Officials from the Ministry of Energy and Mineral Development on Thursday failed to account for the exact amount of Petrol, Kerosene and Diesel Uganda imports on an annual basis.
Appearing before the Public Accounts Committee (PAC), the Commissioner of Petroleum Supply Rev. Frank Tukwasibwe conceded that there might be an insignificant amount of fuel that sneaks through unmanned border points into the country.
“That would mean that we are not marking it in the first instance. And that is why we still have a failure rate of less than one percent,” he said.
Documents from the Energy Ministry indicate that the Busia, Malaba and Mutukula border points are the only designated entry points for fuel, a phenomenon which has exposed the other border crossings to this illicit trade.
Upon entry into the country, Tukwasibwe explained, some of these fuel products make their way to unlicensed make-shift petrol stations, further complicating their documentation and enforcement work.
He further pointed out that their work is complicated by acts of some members of the “old” single pump owners association who were never supportive of the Ministry’s move to takeover monitoring of the fuel and trade operations.
“In 2012 when we were starting the enforcement, there was an association of single pump owners and operators originally working in Kampala. When we started the enforcement, they were up in arms and yet it was an association of illegal operators if I can call it that way,” Tukwasibwe added.
This pronouncement was triggered by a barrage of questions raised by the Auditor General (AG) John Muwanga’s June 2018 Report.
In his report, Muwanga cited a discrepancy in import revenue figures generated by Uganda Revenue Authority’s (URA) ‘Asycuda’ system and the Global Fluids International (GFI) which enforces quality compliance through ‘fuel marking’.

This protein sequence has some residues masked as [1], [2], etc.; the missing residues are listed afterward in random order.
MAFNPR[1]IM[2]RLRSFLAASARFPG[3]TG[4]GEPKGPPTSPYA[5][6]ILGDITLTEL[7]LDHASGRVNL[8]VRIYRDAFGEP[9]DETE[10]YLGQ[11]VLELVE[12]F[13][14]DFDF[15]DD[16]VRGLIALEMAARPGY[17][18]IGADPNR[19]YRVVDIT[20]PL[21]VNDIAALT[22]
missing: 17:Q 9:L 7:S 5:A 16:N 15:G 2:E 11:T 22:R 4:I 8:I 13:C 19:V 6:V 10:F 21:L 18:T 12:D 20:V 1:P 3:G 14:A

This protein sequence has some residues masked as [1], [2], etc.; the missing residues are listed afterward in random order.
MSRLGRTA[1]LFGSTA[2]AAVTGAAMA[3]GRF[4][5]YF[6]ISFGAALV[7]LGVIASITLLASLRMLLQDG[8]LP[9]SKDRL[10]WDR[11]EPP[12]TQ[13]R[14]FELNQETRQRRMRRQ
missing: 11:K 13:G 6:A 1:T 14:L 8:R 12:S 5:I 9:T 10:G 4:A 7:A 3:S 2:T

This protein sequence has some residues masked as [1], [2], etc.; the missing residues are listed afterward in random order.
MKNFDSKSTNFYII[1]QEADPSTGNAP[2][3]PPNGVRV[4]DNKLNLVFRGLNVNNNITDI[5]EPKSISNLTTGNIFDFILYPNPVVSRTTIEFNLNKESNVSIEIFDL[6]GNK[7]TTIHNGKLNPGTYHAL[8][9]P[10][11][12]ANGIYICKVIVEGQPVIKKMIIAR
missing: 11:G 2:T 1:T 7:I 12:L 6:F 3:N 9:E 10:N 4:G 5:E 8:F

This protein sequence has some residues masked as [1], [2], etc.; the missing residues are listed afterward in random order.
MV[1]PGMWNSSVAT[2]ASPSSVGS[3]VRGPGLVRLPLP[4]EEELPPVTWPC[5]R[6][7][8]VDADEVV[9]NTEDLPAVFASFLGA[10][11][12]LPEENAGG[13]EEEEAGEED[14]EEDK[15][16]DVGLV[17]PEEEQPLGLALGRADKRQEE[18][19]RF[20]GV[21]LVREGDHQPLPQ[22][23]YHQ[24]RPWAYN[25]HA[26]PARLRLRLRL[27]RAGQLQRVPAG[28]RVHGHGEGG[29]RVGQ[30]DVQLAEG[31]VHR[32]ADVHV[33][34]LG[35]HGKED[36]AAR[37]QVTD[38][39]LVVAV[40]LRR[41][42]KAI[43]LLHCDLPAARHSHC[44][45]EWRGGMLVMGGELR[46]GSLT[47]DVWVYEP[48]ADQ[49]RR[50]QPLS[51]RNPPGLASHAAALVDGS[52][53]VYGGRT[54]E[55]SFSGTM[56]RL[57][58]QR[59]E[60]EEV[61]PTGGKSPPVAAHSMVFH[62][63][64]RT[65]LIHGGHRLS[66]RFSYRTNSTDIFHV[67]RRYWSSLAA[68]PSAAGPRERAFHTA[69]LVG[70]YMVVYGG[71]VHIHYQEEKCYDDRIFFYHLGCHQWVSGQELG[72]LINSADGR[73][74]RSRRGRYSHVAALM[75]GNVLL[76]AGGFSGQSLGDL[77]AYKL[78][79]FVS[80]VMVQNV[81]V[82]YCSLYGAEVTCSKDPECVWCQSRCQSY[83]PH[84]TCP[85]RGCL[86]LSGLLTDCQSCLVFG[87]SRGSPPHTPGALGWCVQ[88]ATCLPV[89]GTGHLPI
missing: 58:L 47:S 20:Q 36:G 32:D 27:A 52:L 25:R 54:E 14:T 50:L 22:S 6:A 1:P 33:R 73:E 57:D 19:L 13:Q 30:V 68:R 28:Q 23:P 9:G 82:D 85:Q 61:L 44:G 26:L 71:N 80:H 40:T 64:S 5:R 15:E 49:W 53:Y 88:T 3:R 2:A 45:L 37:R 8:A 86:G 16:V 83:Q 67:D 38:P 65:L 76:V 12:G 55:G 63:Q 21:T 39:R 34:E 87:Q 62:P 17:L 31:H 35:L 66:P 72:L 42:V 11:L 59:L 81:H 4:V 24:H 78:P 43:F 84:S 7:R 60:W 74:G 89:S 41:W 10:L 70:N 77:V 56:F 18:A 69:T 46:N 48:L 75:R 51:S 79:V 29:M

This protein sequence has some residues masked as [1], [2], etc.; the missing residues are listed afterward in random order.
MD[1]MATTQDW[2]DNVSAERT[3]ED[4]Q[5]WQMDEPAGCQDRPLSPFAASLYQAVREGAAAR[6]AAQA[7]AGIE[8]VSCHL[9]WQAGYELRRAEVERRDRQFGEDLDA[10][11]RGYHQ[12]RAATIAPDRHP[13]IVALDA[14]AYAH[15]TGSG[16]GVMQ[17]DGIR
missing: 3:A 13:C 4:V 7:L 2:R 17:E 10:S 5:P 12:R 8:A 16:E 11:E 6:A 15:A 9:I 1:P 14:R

Fuel marking refers to the “introduction of a marker into the petroleum product at a point of taxation before clearance for entry into the country”.
“There was inadequate verification and reconciliation of revenues remitted by Global Fluids International (GFI). Hence a risk of understatement of the revenue declared to the Program by GFI,” AG observed.
According to a May 2018 Memorandum of Understanding (MOU) seen by this website, GFI is supposed to do this work at a charge of Shs 26 per 1,000 cubic litres of fuel marked, exclusive of taxes.
However, legislators were incensed to learn that the entity fell short of its Shs 3.3 Bn revenue target in the 2017/18 Financial Year by 15% which grossly affected quality compliance.
“The revenue shortfall of 176,139,571 impacted on the entity’s capacity and as a result, the activity on national monitoring coverage of fuel quality for June 2018, was not fully undertaken,” the report states.
Realizing that Tukwasibwe was stuck, the Ministry’s Under Secretary Freddie Mugunga begged for more time to study this cash flow.
“I did not want to appear as if I am stopping or trying to stop the discussion. My plea is that we are repentant, let us go and put all that has been raised into order,” Mugunga requested.
Documents indicate that the net trade receivables from GFI in 2018 and 2019 were 204 million and 667 million respectively.
Relatedly, Fredrick Angura, the Tororo South Member of Parliament (MP) then asked whether there is a quality control mechanism in place to forestall proliferation of illicit lubricants.
“We are even told there are companies which are burning tyres to generate oil. Yes, they are here. They burn tyres and then add certain chemicals, recycled oil and then it goes to the market,” Angura pointed out.
In response, Tukwasibwe argued that much as they have the Quality control plan in mind, they lack necessary testing equipment.